Skip to main content

Benedicta Isaac-Kumar

Seat belts – there for a reason

For too long now, we have been treating the seat belt as if it were a vestigial organ. Confused? A vestigial organ is a rudimentary body part that is not really functional. So high is our disregard for this life saving device, that when our cars have their yearly check over, obliging mechanics neatly tuck away and put under seat covers, this appendage that we’d rather not be dealing with. In most Indian minds, the seat belt is a mere trimming, an optional decoration that is mostly irrelevant.

Ambulance etiquette

In a crowded country like India, where our senses are constantly assaulted by noises, colours and sights, its streets filled with jostling crowds and impatient vehicles competing for space and struggling to get past, it is no surprise that we have learnt to ignore anything extraneous to our own thoughts, needs and plans for the day.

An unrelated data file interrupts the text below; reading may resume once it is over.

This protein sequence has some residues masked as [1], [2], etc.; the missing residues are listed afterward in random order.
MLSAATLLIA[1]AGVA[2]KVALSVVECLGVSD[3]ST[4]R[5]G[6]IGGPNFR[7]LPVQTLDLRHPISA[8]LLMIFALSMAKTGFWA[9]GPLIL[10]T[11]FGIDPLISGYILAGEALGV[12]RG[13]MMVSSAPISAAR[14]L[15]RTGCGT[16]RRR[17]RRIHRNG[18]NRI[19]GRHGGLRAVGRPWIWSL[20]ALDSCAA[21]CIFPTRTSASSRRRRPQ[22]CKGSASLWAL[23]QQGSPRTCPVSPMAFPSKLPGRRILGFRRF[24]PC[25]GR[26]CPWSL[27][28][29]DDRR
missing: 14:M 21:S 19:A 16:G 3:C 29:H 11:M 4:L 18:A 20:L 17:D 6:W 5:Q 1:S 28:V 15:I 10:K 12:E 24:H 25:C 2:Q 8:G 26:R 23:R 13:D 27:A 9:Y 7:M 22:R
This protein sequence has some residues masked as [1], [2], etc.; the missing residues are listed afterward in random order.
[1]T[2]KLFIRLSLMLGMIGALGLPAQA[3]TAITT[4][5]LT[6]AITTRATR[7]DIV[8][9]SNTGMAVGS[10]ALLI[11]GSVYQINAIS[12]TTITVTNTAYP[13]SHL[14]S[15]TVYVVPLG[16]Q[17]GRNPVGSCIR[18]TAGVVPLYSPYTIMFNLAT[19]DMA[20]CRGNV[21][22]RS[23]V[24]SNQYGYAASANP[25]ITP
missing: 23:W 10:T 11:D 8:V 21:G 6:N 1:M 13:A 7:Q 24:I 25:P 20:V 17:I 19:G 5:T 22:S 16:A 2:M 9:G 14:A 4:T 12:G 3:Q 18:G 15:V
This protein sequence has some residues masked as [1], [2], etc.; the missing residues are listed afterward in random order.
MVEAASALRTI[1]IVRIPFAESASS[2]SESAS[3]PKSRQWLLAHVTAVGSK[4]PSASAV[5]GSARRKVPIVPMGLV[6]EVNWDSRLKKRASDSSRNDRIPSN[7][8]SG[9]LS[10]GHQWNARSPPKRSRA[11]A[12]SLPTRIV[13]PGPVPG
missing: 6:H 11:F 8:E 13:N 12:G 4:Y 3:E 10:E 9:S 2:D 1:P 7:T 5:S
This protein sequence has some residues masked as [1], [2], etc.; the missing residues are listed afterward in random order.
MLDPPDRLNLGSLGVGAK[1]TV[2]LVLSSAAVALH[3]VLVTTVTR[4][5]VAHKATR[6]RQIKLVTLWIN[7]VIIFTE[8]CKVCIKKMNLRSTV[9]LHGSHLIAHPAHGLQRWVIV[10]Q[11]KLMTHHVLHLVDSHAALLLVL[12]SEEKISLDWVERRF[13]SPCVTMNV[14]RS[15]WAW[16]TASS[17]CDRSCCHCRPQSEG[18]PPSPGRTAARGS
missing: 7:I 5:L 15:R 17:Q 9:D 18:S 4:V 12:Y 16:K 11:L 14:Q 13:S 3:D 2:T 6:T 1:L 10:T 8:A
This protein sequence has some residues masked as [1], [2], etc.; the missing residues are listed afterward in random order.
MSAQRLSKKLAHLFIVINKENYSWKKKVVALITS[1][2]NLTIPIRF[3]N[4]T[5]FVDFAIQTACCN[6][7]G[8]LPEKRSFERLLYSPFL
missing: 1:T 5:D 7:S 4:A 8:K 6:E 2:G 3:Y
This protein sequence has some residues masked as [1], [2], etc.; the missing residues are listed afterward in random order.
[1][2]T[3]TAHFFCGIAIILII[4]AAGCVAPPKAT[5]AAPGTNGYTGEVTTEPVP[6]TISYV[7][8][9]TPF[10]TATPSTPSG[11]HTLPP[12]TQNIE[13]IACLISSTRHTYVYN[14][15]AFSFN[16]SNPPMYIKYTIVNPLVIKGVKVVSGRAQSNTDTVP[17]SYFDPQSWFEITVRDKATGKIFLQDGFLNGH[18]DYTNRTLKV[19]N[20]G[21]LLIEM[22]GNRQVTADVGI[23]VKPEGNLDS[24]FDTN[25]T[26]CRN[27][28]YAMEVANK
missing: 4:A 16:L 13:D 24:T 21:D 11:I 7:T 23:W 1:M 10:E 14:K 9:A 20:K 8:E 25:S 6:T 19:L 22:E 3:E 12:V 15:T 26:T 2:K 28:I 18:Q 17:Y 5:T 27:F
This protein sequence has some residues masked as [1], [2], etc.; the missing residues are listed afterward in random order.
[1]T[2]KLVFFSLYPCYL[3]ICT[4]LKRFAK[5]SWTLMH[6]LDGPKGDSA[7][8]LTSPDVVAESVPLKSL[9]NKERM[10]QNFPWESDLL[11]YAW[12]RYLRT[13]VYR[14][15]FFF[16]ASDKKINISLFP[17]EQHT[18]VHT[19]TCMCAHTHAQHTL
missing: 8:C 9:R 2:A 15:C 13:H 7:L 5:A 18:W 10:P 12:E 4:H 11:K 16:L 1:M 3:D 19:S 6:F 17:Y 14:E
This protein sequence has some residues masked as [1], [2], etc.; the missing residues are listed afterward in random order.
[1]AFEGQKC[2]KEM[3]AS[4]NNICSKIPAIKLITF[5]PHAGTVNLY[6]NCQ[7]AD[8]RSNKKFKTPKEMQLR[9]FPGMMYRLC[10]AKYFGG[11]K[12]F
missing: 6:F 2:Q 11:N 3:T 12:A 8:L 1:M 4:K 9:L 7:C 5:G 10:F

In a pragmatic society like ours, we accept with little argument that death is inevitable. We all have to die and die of something. We see death and decay all too frequently, maybe chronically numbing our senses, destroying our empathy.

International practices in road safety and potential lessons for India

The years 2011-2020 have been designated as the Decade of Action for Road Safety by the World Health Organisation (WHO). This is a global acknowledgement of the gravity of road safety issues across the world and the lives being lost to it. Internationally, road accidents kill as many people as the major pandemics, malaria and TB[1] .